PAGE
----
Lenny Kravitz‘s music has always been heavily influenced by the 1970’s, emphasizing thick arrangements and a full, analog sound. With 5, an album that was released in 1998 and continues its slow burn on the charts, he moves further along this path with fantastic results.
The opener, “Live,” is full of fat bass sounds, punctuated by a heavy brass flourish, and features Lenny doing a little James Brown turn vocally. “Super Soul Fighter” continues this vibe with the same feel and a tempo similar to the classic, “Rollercoaster.” His most futuristic sounding song, “Black Velveteen,” relies heavily on synthesized sounds and has very interesting lyrics: Has Lenny been watching too much Bubblegum Crisis or Blade Runner? (Or have I?) And of course, the CD features “Fly Away,” this album’s big radio hit, as well as his contribution to the Austin Powers soundtrack, a cover of “American Woman.”
However, Kravitz shines most on his slower songs, which are triumphs both musically and lyrically. The first of these is “I Belong to You,” a song with relatively simple, yet meaningful words. They are delivered in a smooth, Marvin Gaye-style, without losing the slight edginess that makes the track sound thoroughly modern. It has received significant radio airplay and is well on its way to being a “classic ballad.” (Now those looking for a great wedding song have a non-cheesy option with appropriate lyrics and a beautiful melody.) The next standout is the first track released on radio and video, “If You Can’t Say No.” The slower-tempo song has a technological and cold feeling that is belied when the listener catches brief echoes of the serious angst hidden beneath its surface. The lyrics are a monologue to a significant other who has strayed, and the result is both come-on and eloquent agony. His most impressive song, by far, is “Thinking of You,” a heartfelt tribute to his late mother, actress Roxie Roker. (She played Helen Willis on the hit TV show, The Jeffersons.) Through haunting lyrics, he addresses her in heaven, recognizing the struggles she went through and finally promising to try his hardest to achieve her dreams for him. This unusual ballad has a restrained, subtle edge as he hits the composition’s musical climax with a very personal and telling question, “Are you missing me the way I’m missing you today?”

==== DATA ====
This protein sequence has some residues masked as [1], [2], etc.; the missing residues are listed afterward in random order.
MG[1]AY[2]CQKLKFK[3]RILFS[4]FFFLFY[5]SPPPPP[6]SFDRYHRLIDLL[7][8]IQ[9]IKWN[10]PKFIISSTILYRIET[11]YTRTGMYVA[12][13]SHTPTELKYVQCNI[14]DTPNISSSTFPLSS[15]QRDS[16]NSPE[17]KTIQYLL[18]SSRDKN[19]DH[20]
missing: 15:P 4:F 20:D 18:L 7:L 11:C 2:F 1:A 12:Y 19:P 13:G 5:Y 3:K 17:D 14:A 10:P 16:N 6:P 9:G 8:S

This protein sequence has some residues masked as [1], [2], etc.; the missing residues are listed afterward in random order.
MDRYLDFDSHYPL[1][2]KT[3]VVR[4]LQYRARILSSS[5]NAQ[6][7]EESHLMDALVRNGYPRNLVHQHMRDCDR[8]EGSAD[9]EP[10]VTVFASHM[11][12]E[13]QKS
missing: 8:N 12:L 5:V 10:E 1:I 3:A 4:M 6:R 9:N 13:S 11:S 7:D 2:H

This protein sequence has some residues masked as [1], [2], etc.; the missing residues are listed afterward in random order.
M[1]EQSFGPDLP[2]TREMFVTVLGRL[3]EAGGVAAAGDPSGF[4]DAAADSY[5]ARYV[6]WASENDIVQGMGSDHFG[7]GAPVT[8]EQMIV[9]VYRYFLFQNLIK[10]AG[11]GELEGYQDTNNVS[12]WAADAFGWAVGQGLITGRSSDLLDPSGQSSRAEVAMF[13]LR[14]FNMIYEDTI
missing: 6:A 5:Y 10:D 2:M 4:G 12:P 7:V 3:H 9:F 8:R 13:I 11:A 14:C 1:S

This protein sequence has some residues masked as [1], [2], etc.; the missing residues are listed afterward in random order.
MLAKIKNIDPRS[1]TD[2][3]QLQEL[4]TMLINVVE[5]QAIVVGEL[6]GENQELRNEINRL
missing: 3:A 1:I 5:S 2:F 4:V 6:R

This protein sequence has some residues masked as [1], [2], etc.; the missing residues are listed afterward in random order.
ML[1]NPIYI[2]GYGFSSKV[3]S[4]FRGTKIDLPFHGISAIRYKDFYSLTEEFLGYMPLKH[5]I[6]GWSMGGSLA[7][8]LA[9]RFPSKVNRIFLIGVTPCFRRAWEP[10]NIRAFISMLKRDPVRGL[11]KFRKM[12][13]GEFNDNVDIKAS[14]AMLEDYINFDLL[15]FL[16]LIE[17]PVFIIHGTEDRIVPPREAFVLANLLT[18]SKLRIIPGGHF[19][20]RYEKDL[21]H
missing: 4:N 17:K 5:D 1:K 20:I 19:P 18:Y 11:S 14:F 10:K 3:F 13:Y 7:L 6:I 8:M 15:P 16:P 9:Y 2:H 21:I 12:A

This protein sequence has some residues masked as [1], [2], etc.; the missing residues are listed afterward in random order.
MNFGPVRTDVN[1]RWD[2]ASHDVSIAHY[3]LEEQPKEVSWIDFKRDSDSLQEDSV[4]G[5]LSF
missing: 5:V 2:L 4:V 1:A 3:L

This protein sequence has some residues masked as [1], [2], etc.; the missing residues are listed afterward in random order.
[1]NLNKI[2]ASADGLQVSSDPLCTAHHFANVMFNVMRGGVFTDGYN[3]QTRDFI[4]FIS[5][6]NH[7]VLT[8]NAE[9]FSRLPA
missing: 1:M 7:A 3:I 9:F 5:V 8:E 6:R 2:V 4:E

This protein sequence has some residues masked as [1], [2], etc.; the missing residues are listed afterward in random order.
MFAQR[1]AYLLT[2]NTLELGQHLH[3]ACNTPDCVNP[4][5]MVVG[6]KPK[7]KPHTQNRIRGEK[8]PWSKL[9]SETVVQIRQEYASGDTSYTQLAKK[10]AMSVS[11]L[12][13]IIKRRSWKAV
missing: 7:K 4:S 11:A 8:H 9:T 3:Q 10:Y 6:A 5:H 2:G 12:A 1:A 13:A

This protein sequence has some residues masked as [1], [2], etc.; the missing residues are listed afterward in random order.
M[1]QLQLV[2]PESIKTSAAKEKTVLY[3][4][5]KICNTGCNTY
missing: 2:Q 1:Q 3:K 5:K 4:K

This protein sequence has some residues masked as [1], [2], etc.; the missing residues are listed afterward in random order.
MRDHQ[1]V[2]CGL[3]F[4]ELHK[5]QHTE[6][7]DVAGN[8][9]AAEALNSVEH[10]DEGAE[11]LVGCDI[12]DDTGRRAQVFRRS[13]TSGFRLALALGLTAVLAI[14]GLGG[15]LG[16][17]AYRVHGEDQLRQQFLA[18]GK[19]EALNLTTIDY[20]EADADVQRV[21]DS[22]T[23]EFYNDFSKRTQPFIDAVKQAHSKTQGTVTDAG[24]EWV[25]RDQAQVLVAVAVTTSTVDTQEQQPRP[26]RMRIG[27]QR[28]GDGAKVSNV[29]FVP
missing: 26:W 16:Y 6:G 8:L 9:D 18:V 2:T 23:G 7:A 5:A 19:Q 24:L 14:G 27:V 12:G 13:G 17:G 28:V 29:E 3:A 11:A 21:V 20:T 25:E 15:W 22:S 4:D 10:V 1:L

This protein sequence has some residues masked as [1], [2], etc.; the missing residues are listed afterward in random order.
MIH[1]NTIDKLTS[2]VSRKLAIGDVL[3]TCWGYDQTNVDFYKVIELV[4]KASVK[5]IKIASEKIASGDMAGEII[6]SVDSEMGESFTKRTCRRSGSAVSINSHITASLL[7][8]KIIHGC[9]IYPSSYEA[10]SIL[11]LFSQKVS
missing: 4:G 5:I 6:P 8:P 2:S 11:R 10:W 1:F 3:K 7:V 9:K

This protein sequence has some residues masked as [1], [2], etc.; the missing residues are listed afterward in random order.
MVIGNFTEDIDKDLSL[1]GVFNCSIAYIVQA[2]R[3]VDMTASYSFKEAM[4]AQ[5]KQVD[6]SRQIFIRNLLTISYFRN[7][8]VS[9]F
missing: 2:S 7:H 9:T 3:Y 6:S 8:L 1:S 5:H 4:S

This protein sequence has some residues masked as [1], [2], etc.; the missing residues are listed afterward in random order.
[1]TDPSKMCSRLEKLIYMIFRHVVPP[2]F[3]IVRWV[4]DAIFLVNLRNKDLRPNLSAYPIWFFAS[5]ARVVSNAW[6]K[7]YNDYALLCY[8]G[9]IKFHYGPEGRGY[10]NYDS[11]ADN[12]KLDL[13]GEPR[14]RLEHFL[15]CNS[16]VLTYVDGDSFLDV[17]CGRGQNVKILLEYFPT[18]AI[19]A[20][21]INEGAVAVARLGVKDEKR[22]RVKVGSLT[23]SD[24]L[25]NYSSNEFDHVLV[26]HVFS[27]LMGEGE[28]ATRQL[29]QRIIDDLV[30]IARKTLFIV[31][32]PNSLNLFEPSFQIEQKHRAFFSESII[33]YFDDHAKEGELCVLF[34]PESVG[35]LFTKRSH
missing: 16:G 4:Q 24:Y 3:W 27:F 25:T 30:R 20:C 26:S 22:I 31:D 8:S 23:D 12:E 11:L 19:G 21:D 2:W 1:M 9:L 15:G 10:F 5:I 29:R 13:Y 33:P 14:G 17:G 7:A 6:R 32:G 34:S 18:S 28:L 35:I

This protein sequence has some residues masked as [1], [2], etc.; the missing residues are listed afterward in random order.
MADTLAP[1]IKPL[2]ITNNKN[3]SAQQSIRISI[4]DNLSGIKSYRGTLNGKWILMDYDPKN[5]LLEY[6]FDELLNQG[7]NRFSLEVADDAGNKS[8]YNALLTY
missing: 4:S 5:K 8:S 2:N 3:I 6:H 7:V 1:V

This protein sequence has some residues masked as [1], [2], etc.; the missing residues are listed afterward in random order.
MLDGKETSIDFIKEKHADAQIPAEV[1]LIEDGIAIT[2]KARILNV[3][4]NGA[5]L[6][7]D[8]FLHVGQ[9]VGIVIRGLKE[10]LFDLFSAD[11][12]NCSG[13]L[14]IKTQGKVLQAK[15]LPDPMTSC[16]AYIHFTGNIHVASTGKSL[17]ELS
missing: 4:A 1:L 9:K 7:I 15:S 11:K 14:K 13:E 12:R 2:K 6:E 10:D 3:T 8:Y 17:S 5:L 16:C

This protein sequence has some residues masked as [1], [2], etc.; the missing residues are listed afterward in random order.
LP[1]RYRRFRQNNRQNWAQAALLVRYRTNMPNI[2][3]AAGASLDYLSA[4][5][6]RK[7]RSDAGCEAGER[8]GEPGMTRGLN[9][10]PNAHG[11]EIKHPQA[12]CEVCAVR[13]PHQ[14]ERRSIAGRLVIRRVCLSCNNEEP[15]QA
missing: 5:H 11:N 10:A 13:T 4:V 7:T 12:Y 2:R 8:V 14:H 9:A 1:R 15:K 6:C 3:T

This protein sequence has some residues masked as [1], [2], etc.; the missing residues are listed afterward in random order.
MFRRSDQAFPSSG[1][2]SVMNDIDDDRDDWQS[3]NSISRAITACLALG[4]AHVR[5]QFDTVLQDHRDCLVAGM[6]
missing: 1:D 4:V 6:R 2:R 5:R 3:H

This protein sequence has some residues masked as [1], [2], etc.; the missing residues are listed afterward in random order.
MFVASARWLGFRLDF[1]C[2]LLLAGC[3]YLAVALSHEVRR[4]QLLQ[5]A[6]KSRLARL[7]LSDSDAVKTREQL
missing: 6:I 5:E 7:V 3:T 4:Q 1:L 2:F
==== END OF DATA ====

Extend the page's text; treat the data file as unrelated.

When Kravitz first hit the scene, many criticized the overtly retro feel of his songs as a pale attempt to recapture musical days gone by. With 5, he proudly wears his influences on his sleeve, twisting them and transforming them into his own creation entirely. Kravitz wrote or co-wrote every composition on the album, in addition to serving as the producer-performer-arranger. By heading into this musical mad-scientist territory, a la Lindsey Buckingham and Trent Reznor, this very polished, finished album became a personal statement. He is one of the few artists around that has a truly distinct style and sound. Instead of automatically jumping on the band wagon and following whatever trends come down the pike, Kravitz tends to adapt trends on his own terms, in his own way. Due to this thoughtfulness, his music sounds fresh and relevant while still sounding very much like Lenny Kravitz. The album 5 is a 10 in my book.
5 Produced, performed and arranged by Lenny Kravitz. (p)©1998 Virgin Records America, Inc., except track 14 (“American Woman”) (p)1999 Virgin Records America, Inc. All rights reserved.